Catching horses has absolutely nothing to do with horse herds, pecking orders, respect or domination.
Everyone must remember that it’s not a competition when you go to the paddock to catch your horse.
Horses know nothing about winning or losing.
Some horses learn to run away when they see someone coming to catch them.
This behaviour starts because the horse is nervous and worried around people.
The horse learns to run away or even just move away for a few steps to keep the human at a ‘safe’ distance.
The horse finds relief by running away or stepping away and so a habit forms.
The only way to overcome this behaviour is to build the horse’s confidence.
You must go to the horse and show him that it’s always easy and pleasant to be with you.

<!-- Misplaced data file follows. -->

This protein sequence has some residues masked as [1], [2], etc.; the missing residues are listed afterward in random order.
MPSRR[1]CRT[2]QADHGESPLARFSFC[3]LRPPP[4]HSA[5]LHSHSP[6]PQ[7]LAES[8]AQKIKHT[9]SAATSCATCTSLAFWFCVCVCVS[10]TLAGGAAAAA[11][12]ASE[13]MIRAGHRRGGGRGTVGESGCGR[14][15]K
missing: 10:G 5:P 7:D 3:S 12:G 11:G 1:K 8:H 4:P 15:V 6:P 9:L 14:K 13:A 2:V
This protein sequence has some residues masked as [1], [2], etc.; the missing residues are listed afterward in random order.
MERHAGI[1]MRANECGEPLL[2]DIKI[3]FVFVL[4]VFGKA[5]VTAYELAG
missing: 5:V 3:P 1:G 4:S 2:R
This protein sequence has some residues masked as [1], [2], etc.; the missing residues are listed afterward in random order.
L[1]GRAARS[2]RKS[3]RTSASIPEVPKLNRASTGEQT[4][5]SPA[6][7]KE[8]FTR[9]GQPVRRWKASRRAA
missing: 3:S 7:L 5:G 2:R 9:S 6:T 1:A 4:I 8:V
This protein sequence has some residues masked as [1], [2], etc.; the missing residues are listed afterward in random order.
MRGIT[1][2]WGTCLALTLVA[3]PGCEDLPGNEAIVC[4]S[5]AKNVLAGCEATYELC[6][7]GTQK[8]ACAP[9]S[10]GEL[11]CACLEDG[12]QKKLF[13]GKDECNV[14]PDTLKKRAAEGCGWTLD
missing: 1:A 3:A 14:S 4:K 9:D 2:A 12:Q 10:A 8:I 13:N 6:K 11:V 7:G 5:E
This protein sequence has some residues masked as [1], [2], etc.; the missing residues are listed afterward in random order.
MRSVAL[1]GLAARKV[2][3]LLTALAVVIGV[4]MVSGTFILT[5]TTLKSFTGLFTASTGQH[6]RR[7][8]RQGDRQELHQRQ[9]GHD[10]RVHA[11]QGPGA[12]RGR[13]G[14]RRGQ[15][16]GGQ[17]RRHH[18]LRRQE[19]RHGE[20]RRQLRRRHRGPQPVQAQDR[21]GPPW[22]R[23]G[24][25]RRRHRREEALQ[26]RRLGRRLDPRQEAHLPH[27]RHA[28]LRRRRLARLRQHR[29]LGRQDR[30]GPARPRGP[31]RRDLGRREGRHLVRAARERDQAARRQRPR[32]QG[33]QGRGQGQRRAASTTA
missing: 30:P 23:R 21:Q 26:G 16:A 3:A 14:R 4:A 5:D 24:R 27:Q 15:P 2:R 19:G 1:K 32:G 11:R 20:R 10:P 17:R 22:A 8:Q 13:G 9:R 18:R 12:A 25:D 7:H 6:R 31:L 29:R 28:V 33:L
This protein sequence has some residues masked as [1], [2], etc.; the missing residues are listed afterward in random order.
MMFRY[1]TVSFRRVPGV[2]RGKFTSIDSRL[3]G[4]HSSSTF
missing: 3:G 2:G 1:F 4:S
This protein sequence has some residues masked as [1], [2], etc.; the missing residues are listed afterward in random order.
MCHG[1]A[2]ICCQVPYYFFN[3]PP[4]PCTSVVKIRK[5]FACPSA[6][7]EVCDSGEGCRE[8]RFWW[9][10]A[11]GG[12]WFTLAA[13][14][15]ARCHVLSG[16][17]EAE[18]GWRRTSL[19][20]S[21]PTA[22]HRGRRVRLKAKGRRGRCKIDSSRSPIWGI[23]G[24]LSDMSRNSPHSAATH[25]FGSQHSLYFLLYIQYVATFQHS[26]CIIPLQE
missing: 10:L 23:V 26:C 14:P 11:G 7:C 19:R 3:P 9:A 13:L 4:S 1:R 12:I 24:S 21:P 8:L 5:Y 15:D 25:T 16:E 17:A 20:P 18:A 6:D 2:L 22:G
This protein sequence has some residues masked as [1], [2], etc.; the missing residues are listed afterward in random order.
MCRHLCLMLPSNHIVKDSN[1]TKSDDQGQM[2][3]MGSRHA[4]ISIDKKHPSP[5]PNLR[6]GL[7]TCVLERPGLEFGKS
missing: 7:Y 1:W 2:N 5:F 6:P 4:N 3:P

In an open paddock, a hard to catch horse has the advantage of being able to move away whenever he pleases.
And if your horse is hard to catch, you’ve probably noticed that he can run much faster than you.
Don’t get angry and frustrated if you can’t catch your horse.
And never ever chase him.
Simply leave him in a small enclosure where you have the advantage.
Take some feed and go to your horse and rub his head and neck as he eats.
You may have to leave him in a small enclosure for a few weeks.
With repetition, every horse will learn that it’s a good experience to be with you.
Another thing people often tell me is that their horse doesn’t like having his head rubbed.
This simply means that the horse is nervous and worried and not fully confident around people.
Every horse will learn to enjoy having his head, neck and around his ears rubbed.
It’s up to us to teach them.
Horse training is all about building trust and confidence.
Whether you’re catching a horse, teaching a foal to lead, mounting for the first time or teaching advanced movements, every horse must be confident and relaxed before he can learn.
Without confidence and relaxation, you really don’t have much at all.
Read in my book